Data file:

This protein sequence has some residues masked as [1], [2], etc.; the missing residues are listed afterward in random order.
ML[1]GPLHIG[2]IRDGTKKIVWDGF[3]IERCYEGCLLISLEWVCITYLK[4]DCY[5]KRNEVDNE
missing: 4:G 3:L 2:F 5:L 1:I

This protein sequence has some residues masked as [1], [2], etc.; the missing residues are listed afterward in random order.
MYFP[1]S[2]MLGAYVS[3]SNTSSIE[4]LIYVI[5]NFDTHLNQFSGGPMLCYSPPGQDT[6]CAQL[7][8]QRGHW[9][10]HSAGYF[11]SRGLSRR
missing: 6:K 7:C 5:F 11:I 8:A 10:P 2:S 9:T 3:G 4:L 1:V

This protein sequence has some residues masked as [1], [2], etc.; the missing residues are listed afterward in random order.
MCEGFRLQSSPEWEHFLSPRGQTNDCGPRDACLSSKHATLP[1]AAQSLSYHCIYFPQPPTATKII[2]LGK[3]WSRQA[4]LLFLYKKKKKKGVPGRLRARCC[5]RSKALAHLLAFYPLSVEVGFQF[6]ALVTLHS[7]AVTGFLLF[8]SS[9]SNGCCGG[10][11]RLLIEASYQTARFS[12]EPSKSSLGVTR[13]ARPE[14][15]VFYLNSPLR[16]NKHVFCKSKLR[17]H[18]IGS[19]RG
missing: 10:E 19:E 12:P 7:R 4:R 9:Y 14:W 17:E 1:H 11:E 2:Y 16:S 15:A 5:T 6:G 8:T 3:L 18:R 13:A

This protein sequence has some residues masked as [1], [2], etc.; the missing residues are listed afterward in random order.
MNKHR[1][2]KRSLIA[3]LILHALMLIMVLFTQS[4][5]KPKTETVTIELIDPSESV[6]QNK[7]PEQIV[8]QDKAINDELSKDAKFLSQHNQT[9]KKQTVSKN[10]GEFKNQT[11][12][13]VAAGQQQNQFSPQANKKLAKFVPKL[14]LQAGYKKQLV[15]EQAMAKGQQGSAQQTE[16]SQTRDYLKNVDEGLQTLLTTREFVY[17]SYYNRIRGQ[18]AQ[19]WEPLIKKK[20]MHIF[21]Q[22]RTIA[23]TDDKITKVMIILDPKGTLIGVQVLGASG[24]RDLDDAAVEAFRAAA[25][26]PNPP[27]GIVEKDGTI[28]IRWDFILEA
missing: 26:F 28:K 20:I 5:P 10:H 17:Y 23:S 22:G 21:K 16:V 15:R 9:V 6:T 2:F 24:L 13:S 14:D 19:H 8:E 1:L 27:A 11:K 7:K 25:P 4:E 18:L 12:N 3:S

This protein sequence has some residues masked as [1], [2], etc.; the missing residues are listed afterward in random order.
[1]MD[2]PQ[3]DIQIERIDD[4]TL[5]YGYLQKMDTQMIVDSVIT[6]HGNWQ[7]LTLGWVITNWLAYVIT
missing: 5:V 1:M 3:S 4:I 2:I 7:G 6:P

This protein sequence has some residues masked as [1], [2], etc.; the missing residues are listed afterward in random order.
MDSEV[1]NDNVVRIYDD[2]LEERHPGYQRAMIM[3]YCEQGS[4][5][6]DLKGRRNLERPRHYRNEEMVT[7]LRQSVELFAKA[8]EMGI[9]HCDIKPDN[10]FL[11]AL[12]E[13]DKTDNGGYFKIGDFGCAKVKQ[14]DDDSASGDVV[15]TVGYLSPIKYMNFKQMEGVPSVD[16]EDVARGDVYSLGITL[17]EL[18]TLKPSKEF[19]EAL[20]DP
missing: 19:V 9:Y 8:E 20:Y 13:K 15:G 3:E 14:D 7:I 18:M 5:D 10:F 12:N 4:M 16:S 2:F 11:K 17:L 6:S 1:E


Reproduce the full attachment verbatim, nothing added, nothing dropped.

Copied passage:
This protein sequence has some residues masked as [1], [2], etc.; the missing residues are listed afterward in random order.
ML[1]GPLHIG[2]IRDGTKKIVWDGF[3]IERCYEGCLLISLEWVCITYLK[4]DCY[5]KRNEVDNE
missing: 4:G 3:L 2:F 5:L 1:I

This protein sequence has some residues masked as [1], [2], etc.; the missing residues are listed afterward in random order.
MYFP[1]S[2]MLGAYVS[3]SNTSSIE[4]LIYVI[5]NFDTHLNQFSGGPMLCYSPPGQDT[6]CAQL[7][8]QRGHW[9][10]HSAGYF[11]SRGLSRR
missing: 6:K 7:C 5:F 11:I 8:A 10:P 2:S 9:T 3:G 4:L 1:V

This protein sequence has some residues masked as [1], [2], etc.; the missing residues are listed afterward in random order.
MCEGFRLQSSPEWEHFLSPRGQTNDCGPRDACLSSKHATLP[1]AAQSLSYHCIYFPQPPTATKII[2]LGK[3]WSRQA[4]LLFLYKKKKKKGVPGRLRARCC[5]RSKALAHLLAFYPLSVEVGFQF[6]ALVTLHS[7]AVTGFLLF[8]SS[9]SNGCCGG[10][11]RLLIEASYQTARFS[12]EPSKSSLGVTR[13]ARPE[14][15]VFYLNSPLR[16]NKHVFCKSKLR[17]H[18]IGS[19]RG
missing: 10:E 19:E 12:P 7:R 4:R 9:Y 14:W 17:E 1:H 11:E 2:Y 16:S 15:A 5:T 6:G 8:T 3:L 18:R 13:A

This protein sequence has some residues masked as [1], [2], etc.; the missing residues are listed afterward in random order.
MNKHR[1][2]KRSLIA[3]LILHALMLIMVLFTQS[4][5]KPKTETVTIELIDPSESV[6]QNK[7]PEQIV[8]QDKAINDELSKDAKFLSQHNQT[9]KKQTVSKN[10]GEFKNQT[11][12][13]VAAGQQQNQFSPQANKKLAKFVPKL[14]LQAGYKKQLV[15]EQAMAKGQQGSAQQTE[16]SQTRDYLKNVDEGLQTLLTTREFVY[17]SYYNRIRGQ[18]AQ[19]WEPLIKKK[20]MHIF[21]Q[22]RTIA[23]TDDKITKVMIILDPKGTLIGVQVLGASG[24]RDLDDAAVEAFRAAA[25][26]PNPP[27]GIVEKDGTI[28]IRWDFILEA
missing: 26:F 28:K 20:I 5:P 10:H 17:Y 23:S 22:G 21:K 16:V 15:R 9:V 6:T 2:F 24:L 13:S 14:D 19:H 8:E 1:L 27:A 11:K 7:K 25:P 4:E 18:L 12:N 3:S

This protein sequence has some residues masked as [1], [2], etc.; the missing residues are listed afterward in random order.
[1]MD[2]PQ[3]DIQIERIDD[4]TL[5]YGYLQKMDTQMIVDSVIT[6]HGNWQ[7]LTLGWVITNWLAYVIT
missing: 5:V 1:M 3:S 4:I 2:I 7:G 6:P

This protein sequence has some residues masked as [1], [2], etc.; the missing residues are listed afterward in random order.
MDSEV[1]NDNVVRIYDD[2]LEERHPGYQRAMIM[3]YCEQGS[4][5][6]DLKGRRNLERPRHYRNEEMVT[7]LRQSVELFAKA[8]EMGI[9]HCDIKPDN[10]FL[11]AL[12]E[13]DKTDNGGYFKIGDFGCAKVKQ[14]DDDSASGDVV[15]TVGYLSPIKYMNFKQMEGVPSVD[16]EDVARGDVYSLGITL[17]EL[18]TLKPSKEF[19]EAL[20]DP
missing: 19:V 9:Y 8:E 20:Y 13:K 15:G 3:E 14:D 7:I 18:M 5:D 10:F 12:N 4:M 16:S 2:F 11:K 17:L 6:S 1:E